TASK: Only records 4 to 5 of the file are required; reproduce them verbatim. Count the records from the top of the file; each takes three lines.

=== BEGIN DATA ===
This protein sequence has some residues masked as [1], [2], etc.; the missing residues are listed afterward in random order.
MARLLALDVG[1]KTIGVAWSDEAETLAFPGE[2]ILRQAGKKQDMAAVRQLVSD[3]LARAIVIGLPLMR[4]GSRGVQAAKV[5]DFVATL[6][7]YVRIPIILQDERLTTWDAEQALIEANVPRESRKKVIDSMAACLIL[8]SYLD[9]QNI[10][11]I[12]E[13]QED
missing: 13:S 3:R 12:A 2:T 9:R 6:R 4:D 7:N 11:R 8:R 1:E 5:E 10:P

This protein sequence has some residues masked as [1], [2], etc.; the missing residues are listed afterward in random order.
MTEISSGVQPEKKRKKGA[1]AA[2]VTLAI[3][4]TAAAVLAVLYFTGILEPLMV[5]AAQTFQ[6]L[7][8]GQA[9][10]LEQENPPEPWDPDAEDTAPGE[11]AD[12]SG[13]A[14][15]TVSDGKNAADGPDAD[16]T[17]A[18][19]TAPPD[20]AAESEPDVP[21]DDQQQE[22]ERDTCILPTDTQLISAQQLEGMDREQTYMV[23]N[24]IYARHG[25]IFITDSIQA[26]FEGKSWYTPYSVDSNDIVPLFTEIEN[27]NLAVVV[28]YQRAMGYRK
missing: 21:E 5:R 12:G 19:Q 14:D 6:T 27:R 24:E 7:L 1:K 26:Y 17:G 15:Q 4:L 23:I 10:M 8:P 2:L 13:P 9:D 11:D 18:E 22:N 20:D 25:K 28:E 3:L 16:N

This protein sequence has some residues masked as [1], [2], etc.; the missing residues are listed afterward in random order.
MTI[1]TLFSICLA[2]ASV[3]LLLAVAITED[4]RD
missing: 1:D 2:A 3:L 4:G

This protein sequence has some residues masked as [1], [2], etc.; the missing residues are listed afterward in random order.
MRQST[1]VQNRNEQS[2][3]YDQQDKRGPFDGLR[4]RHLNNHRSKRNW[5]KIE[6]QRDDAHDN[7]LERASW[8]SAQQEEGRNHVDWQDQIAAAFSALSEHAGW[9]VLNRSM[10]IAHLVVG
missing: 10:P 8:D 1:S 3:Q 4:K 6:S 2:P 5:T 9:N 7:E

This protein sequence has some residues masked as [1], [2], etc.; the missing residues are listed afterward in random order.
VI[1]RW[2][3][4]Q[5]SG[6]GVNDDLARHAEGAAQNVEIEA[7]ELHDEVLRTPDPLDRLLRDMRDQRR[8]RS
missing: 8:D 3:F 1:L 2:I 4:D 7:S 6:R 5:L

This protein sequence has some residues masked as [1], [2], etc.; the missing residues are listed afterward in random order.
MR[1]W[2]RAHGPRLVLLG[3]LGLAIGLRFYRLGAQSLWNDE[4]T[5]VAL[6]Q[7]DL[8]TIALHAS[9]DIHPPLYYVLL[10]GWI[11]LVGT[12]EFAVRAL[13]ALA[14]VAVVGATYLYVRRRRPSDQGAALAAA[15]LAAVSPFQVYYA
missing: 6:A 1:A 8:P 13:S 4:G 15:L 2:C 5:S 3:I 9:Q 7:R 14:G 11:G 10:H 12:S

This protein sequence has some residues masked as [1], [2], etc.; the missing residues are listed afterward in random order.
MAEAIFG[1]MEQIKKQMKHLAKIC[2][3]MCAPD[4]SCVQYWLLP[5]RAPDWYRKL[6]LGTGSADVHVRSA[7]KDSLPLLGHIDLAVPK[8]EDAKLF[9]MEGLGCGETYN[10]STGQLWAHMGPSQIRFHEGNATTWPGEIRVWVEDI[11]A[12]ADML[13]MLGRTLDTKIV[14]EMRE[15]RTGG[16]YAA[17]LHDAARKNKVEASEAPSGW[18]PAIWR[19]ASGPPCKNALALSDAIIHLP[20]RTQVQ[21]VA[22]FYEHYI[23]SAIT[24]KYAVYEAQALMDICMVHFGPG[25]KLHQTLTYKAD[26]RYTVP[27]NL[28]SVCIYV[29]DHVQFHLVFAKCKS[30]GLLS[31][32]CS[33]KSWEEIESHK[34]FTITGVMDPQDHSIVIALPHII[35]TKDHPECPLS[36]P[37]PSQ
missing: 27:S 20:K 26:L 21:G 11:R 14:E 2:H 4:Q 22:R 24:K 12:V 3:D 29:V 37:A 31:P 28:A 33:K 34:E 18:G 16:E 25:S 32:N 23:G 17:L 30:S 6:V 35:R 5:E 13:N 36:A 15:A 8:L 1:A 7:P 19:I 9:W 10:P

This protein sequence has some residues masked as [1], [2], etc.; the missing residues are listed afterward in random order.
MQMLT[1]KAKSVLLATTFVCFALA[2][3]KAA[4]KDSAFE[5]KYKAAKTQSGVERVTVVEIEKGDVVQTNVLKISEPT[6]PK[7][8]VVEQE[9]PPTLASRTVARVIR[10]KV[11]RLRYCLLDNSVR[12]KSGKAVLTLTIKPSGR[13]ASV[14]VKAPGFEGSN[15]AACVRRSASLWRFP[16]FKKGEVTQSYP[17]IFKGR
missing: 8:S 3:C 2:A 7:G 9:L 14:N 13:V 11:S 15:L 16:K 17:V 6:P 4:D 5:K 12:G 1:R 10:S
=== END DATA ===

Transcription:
This protein sequence has some residues masked as [1], [2], etc.; the missing residues are listed afterward in random order.
MRQST[1]VQNRNEQS[2][3]YDQQDKRGPFDGLR[4]RHLNNHRSKRNW[5]KIE[6]QRDDAHDN[7]LERASW[8]SAQQEEGRNHVDWQDQIAAAFSALSEHAGW[9]VLNRSM[10]IAHLVVG
missing: 10:P 8:D 1:S 3:Q 4:K 6:S 2:P 5:T 9:N 7:E

This protein sequence has some residues masked as [1], [2], etc.; the missing residues are listed afterward in random order.
VI[1]RW[2][3][4]Q[5]SG[6]GVNDDLARHAEGAAQNVEIEA[7]ELHDEVLRTPDPLDRLLRDMRDQRR[8]RS
missing: 8:D 3:F 1:L 2:I 4:D 7:S 6:R 5:L